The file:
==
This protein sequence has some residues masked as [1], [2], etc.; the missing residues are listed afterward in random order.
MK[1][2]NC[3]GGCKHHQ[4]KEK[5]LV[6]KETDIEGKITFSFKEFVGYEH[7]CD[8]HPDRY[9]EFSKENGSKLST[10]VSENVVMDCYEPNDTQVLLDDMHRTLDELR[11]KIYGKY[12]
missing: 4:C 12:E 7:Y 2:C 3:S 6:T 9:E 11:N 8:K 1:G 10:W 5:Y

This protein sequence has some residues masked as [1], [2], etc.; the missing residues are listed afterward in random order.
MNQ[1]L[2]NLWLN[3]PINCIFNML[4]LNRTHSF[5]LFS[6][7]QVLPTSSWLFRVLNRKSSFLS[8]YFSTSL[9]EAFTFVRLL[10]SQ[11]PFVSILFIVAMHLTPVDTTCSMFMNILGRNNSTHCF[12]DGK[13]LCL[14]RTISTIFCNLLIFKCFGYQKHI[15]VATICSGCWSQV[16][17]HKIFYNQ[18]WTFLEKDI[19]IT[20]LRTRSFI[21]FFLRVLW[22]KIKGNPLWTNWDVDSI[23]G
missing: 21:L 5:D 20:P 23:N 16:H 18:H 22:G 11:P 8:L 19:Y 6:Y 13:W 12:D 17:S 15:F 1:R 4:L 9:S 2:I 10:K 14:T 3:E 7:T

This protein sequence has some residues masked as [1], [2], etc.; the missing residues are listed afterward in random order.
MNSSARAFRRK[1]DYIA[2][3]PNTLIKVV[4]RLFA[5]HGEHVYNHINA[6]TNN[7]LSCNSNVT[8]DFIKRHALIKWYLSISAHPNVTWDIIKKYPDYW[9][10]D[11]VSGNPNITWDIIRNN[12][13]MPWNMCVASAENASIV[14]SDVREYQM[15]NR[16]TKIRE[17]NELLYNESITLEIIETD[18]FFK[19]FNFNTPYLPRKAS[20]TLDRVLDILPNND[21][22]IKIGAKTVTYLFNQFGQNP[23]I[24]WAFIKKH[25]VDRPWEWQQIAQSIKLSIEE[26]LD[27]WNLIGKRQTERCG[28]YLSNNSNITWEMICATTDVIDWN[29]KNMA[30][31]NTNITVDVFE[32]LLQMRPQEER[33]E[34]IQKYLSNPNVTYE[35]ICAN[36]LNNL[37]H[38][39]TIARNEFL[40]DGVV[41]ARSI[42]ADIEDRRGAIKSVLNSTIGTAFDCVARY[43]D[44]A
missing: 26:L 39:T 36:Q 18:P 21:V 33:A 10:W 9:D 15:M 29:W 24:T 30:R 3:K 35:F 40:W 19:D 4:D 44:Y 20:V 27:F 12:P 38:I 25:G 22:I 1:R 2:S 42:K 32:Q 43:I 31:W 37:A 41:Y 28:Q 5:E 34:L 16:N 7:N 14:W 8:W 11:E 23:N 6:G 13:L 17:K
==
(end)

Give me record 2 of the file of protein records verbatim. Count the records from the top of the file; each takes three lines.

This protein sequence has some residues masked as [1], [2], etc.; the missing residues are listed afterward in random order.
MNQ[1]L[2]NLWLN[3]PINCIFNML[4]LNRTHSF[5]LFS[6][7]QVLPTSSWLFRVLNRKSSFLS[8]YFSTSL[9]EAFTFVRLL[10]SQ[11]PFVSILFIVAMHLTPVDTTCSMFMNILGRNNSTHCF[12]DGK[13]LCL[14]RTISTIFCNLLIFKCFGYQKHI[15]VATICSGCWSQV[16][17]HKIFYNQ[18]WTFLEKDI[19]IT[20]LRTRSFI[21]FFLRVLW[22]KIKGNPLWTNWDVDSI[23]G
missing: 21:L 5:D 20:P 23:N 16:H 18:H 22:G 11:P 8:L 19:Y 6:Y 13:W 12:D 17:S 15:F 1:R 4:L 9:S 2:I 10:K 14:T 3:E 7:T